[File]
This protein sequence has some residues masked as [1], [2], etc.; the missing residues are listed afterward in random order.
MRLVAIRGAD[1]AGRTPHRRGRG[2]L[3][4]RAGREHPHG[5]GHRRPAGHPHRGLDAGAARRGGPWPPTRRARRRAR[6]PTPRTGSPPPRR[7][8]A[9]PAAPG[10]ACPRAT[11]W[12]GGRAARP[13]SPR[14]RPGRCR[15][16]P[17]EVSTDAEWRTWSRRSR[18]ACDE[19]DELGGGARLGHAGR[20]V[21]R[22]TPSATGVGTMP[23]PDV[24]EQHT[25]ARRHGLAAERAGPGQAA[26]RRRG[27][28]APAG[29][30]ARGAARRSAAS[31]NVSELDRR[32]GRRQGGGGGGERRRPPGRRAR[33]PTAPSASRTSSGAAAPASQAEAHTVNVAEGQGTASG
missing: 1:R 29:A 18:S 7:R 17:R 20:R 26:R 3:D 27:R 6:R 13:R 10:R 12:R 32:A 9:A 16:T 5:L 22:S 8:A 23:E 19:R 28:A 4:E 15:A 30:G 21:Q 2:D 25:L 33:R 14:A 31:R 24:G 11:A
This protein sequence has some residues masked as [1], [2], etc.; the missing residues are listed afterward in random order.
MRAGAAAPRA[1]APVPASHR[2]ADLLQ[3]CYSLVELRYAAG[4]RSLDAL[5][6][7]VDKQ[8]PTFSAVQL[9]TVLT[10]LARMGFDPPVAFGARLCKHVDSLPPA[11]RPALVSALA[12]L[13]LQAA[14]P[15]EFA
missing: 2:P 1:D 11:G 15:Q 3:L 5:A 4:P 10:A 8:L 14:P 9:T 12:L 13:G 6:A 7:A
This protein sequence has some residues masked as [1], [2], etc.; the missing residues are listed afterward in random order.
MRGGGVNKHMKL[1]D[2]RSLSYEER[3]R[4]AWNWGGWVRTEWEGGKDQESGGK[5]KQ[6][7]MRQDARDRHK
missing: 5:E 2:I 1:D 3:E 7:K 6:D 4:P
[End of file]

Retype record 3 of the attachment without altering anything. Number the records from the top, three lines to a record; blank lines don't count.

This protein sequence has some residues masked as [1], [2], etc.; the missing residues are listed afterward in random order.
MRGGGVNKHMKL[1]D[2]RSLSYEER[3]R[4]AWNWGGWVRTEWEGGKDQESGGK[5]KQ[6][7]MRQDARDRHK
missing: 5:E 2:I 1:D 3:E 7:K 6:D 4:P